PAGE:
There was much that separated them as well, including seventy-five miles of river between their homes. Wealth, education, social standing, and military rank all put the colonel below the future president. Their personalities were almost opposite—Darke had that “fire and rashness” while Washington was famously patient and reserved. Washington was refined, while Darke was described as having “unpolished manners.” Nevertheless, war, business, and politics bound them together off and on throughout their adult lives.
The French and Indian War
They first encountered each other during the French and Indian War. Washington established his military reputation in Major General Edward Braddock’s disastrous expedition to Fort Duquesne in 1755. Darke’s earliest biographer dedicated nearly a fifth of his 1835 essay to describing the expedition and its outcome, asserting that in “the nineteenth year of his age” Darke “united himself to the army under the ill-fated Braddock.” The biographer, who is identified only as “a Citizen of Frederick County, Maryland” may have known Darke. A Charlestown Free Press account cited in (and published sometime before) an 1858 Harpers New Monthly Magazine article asserted that Darke “was one of the Rangers of 1755 (then nineteen years old), serving under Washington, in Braddock’s ill-managed march toward Fort Duquesne.” The idea that Darke was with Washington under Braddock has been doubted by some, including Shepherdstown historian Danske Dandridge. She, in 1910, acknowledged the tradition but made a point of saying she had “seen no proof.” Supporting the tradition, however, is Darke’s own statement in a 1791 letter to President Washington that he had “bean in the Service of my Country in allmost all the wars Since the year 1755 in one Capassoty or other.”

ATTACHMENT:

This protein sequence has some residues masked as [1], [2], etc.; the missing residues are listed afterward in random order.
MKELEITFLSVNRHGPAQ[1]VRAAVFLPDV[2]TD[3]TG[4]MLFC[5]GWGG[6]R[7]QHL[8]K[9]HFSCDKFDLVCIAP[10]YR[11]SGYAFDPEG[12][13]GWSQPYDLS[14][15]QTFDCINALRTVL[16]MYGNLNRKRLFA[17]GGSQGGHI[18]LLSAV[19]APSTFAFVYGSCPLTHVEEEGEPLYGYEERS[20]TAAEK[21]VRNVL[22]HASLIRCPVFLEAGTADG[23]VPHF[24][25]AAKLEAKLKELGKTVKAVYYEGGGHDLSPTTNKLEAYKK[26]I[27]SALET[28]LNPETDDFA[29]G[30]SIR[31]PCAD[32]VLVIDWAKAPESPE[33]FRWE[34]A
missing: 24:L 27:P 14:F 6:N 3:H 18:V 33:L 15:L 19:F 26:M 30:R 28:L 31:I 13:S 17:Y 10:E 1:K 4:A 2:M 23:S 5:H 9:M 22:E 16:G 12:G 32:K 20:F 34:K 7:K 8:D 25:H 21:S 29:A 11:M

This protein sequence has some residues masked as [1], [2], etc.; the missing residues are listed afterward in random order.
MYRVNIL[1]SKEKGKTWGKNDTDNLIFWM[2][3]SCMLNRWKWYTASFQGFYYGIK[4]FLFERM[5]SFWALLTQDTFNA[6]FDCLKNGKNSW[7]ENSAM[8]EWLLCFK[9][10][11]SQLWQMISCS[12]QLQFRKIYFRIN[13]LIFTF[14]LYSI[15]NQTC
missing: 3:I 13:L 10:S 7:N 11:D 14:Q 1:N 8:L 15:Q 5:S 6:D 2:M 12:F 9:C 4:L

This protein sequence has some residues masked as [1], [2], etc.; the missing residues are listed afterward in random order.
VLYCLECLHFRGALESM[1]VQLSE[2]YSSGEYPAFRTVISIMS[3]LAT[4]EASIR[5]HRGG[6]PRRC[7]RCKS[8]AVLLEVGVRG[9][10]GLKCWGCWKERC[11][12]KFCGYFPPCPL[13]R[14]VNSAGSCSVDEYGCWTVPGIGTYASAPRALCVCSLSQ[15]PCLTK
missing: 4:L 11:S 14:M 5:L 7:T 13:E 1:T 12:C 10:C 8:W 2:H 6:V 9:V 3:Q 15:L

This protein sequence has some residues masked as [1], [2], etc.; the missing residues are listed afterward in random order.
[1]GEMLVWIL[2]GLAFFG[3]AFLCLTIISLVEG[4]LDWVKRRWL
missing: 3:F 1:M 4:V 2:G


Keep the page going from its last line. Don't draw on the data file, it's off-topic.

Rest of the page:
After Braddocks’ defeat, the western frontier exploded in violence and Washington “retreated” to Winchester where he established Fort Loudoun as a base of operations. We have firmer documentation of Darke’s rank as a corporal in Captain Robert Rutherford’s Rangers in 1758 and 1759, still during the French and Indian War. Governor Robert Dinwiddie authorized Washington to form this unit to patrol the woods with the goal of encouraging settlers to remain on their homesteads. Rutherford thought highly of Darke, who was his neighbor. Three decades later, he wrote to President Washington recommending him for a high-level command.